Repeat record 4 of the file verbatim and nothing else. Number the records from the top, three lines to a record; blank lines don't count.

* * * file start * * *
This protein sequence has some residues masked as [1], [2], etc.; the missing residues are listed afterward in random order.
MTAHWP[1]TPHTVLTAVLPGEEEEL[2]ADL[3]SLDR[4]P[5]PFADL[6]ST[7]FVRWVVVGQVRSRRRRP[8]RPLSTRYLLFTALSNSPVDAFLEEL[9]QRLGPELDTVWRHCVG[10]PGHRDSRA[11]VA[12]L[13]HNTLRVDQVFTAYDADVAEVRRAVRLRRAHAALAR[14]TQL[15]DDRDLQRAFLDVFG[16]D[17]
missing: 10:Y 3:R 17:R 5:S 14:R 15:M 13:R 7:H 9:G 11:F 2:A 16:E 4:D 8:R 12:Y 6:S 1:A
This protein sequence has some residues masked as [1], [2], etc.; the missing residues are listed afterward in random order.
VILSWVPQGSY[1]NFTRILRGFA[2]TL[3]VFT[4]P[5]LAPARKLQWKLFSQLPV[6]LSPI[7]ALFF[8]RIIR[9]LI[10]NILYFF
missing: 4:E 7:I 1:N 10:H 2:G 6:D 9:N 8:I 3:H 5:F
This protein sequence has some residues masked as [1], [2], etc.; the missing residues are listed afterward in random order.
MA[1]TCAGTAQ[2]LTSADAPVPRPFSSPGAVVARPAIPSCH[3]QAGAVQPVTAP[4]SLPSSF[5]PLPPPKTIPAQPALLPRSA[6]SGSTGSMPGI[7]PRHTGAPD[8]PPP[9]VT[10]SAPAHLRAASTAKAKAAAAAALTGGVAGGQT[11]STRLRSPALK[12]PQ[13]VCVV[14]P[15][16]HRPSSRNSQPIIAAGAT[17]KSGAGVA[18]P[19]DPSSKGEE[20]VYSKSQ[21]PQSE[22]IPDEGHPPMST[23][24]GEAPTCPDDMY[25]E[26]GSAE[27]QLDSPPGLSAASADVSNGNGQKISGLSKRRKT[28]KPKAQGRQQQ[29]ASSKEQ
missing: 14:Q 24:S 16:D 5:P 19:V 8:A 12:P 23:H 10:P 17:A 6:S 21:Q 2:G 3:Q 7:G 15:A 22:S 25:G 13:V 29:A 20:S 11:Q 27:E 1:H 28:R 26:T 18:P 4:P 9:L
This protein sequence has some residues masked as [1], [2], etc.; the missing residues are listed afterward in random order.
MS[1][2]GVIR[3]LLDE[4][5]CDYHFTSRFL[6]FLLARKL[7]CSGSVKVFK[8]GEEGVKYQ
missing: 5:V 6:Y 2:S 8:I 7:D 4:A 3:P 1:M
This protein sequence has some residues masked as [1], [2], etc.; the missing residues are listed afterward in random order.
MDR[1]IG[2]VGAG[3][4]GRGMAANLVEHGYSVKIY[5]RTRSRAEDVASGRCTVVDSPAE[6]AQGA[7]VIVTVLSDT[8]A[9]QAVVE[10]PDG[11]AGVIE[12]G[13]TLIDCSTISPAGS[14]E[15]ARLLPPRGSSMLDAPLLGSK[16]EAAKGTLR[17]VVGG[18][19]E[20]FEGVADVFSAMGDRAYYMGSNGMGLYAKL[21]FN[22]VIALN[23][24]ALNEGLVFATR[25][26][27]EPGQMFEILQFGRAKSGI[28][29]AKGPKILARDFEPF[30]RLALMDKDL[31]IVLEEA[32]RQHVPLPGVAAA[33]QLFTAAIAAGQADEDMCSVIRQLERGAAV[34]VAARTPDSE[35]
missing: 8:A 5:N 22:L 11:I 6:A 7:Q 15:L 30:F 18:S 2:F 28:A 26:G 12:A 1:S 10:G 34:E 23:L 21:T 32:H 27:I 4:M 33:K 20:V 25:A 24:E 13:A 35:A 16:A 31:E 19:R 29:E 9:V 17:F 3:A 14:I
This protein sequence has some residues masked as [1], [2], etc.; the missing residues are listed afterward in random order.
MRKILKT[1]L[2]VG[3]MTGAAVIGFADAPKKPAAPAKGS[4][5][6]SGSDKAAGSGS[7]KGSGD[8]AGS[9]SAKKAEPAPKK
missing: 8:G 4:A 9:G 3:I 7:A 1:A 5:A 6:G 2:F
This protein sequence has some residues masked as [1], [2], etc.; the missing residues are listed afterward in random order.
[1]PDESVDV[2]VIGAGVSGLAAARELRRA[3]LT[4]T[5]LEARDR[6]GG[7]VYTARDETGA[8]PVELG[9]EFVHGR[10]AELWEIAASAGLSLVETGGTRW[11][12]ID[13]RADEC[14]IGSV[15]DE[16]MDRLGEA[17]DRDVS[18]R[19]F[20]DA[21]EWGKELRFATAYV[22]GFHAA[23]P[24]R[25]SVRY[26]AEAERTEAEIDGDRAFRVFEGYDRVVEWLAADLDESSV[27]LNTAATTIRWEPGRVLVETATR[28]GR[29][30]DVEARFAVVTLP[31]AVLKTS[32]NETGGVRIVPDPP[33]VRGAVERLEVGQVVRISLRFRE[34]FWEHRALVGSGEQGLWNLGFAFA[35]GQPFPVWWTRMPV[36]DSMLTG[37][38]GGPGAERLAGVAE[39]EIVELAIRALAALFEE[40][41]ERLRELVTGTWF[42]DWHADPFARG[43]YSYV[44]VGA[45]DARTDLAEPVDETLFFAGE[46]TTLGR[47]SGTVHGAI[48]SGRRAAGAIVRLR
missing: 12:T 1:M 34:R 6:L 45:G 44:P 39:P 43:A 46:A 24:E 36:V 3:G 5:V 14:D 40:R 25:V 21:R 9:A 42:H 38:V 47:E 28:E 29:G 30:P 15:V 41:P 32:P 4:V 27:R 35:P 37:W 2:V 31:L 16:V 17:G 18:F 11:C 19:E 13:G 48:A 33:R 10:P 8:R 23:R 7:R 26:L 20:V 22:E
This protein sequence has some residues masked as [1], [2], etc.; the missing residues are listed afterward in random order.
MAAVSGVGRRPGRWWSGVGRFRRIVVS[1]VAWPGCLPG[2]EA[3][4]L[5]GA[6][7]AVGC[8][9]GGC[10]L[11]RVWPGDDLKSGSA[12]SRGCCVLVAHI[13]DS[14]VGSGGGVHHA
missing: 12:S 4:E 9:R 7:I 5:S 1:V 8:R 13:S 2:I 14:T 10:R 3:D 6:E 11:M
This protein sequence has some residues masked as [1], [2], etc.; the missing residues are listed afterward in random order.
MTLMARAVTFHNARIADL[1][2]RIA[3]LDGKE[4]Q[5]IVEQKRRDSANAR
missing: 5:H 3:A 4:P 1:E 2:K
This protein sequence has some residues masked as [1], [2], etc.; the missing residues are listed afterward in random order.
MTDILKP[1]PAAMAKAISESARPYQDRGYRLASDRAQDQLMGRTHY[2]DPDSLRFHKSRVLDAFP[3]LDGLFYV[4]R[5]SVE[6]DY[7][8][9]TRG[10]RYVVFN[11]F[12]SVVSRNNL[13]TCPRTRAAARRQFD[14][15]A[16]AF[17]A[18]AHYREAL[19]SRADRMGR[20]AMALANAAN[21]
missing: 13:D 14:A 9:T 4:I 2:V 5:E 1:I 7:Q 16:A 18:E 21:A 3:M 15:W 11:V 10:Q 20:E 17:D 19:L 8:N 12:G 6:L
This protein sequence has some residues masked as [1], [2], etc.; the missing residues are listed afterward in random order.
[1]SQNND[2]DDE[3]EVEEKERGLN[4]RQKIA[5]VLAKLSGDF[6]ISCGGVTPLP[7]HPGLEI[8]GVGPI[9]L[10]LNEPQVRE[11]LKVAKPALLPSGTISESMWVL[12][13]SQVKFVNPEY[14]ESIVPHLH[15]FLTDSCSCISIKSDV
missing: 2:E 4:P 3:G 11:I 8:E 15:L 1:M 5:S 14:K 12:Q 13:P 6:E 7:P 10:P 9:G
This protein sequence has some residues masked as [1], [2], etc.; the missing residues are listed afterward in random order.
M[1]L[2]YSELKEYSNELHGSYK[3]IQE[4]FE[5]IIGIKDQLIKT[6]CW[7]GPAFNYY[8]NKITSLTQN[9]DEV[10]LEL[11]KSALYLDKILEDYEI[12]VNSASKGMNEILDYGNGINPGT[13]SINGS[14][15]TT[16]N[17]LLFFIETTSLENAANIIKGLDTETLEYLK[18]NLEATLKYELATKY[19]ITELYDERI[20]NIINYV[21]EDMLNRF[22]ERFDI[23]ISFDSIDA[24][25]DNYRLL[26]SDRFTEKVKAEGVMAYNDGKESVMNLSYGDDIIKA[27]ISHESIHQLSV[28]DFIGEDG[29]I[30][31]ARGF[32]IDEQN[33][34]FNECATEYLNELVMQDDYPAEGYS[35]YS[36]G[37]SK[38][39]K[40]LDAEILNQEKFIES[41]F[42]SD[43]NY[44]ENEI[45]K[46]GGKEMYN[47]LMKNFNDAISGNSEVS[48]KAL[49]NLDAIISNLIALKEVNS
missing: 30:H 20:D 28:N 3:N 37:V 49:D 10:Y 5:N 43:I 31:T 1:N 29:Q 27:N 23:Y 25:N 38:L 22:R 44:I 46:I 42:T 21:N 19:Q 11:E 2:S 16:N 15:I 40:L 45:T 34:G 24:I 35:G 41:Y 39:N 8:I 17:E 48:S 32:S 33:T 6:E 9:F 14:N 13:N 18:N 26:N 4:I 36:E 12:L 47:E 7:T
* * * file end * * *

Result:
This protein sequence has some residues masked as [1], [2], etc.; the missing residues are listed afterward in random order.
MS[1][2]GVIR[3]LLDE[4][5]CDYHFTSRFL[6]FLLARKL[7]CSGSVKVFK[8]GEEGVKYQ
missing: 5:V 6:Y 2:S 8:I 7:D 4:A 3:P 1:M